Doing business with Rep. Goode will seem, at least for a time, as poisonous and embarrassing as having done business with Tom DeLay, MZM or Jack Abramoff. Even if businesses do operate on a pure-profit motive, that includes wanting to avoid, say, a boycott from customers who don’t appreciate their relationship with Rep. Goode.

  11. The only difference is that his target audience this time was “friendly” constituents who had written to express their dismay at reports that a Muslim congressman would be sworn in with his hand on a Koran. So he didn’t need to worry (as he thought) about political correctness, or how the rhetoric would play to a larger audience.

    I find this aspect particularly unsettling. Rep. Goode clearly felt comfortable speaking openly, with candor, to what he believed to be a friendly audience. I have to wonder what other statements that he’s made to small groups of supporters that might prove equally alarming.

    It has been said that people show who they really are when they believe that their speech is anonymous. Seems to me that politicians show who they really are when they believe that they’re addressing a “safe” audience.

  12. I find this aspect particularly unsettling. Rep. Goode clearly felt comfortable speaking openly, with candor, to what he believed to be a friendly audience. I have to wonder what other statements that he’s made to small groups of supporters that might prove equally alarming.

    No wonder then that no one could find out what events or meetings he spoke at this summer. They were all intended to be firendly audiences, where such tripe could be expressed without reservation. Other than debates, I did not see notices of Virgil’s campaign appearances this summer at all.

    As for other’s reaction:

    (WASHINGTON, D.C., 12/19/06) – The Council on American-Islamic Relations (CAIR) tonight called on Rep. Virgil Goode (R-VA) to apologize for anti-Muslim remarks he made in a recent letter to a constituent.

    The American Muslim

  13. Has anybody ever been sworn in with one hand resting on the Constitution?

    As a devout athiest, that’s what I’ve always thought I’d like to do, in the extremely unlikely event that I’m ever elected to a political office. I’m not holding my breath, though.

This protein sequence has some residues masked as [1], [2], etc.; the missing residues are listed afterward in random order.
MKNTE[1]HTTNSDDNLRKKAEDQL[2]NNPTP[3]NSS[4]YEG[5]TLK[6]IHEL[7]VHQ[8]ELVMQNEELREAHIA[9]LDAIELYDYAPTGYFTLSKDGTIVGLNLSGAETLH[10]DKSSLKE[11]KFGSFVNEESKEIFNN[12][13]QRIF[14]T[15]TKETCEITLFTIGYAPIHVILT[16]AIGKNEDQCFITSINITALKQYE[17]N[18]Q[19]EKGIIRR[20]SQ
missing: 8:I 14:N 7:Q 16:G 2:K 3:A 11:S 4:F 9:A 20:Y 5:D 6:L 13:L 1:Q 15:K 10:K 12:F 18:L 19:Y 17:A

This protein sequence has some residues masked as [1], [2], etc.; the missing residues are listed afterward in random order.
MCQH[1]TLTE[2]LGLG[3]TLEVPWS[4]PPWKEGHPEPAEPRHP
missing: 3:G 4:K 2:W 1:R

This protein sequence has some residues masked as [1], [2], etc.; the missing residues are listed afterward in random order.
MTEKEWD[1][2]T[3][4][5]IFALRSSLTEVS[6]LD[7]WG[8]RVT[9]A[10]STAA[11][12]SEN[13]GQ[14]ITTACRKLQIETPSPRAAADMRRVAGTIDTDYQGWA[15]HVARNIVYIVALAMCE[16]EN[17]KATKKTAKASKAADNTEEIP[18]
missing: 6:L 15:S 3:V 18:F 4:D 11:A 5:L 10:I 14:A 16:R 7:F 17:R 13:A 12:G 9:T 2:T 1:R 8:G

14. Has anybody ever been sworn in with one hand resting on the Constitution?

    As a devout athiest, that’s what I’ve always thought I’d like to do, in the extremely unlikely event that I’m ever elected to a political office. I’m not holding my breath, though.

    I can’t quite remember this exactly, but I do recall a historian on NPR recently saying that at least one Supreme Court justice (late 19th- or early 20th-c.) chose to affirm, rather than swear, his oath of office. Can anyone confirm?

    In any case, the option of affirming rather than swearing is present in the text of the Presidential oath of office (Article II, Section I of the Constitution), as well as all other oaths of office I’ve seen. The phrase “so help me God” is not. So don’t be discouraged, James — despite what you may have been told, the Framers did not in fact make atheists second-class citizens. Please do run for office. Though as an atheist myself, I’d like to see you learn to spell the word, first.

    Peace,
    Brian

  15. I can’t quite remember this exactly, but I do recall a historian on NPR recently saying that at least one Supreme Court justice (late 19th- or early 20th-c.) chose to affirm, rather than swear, his oath of office. Can anyone confirm?

    I can’t track down who that was, that it would almost certainly have been a Quaker. Since Nixon was (nominally) a Quaker, I wonder if he chose to affirm, rather than swear? This follows the biblical principle of truth-telling — see Matthew 5:33-37. The Constitution was written with this in mind: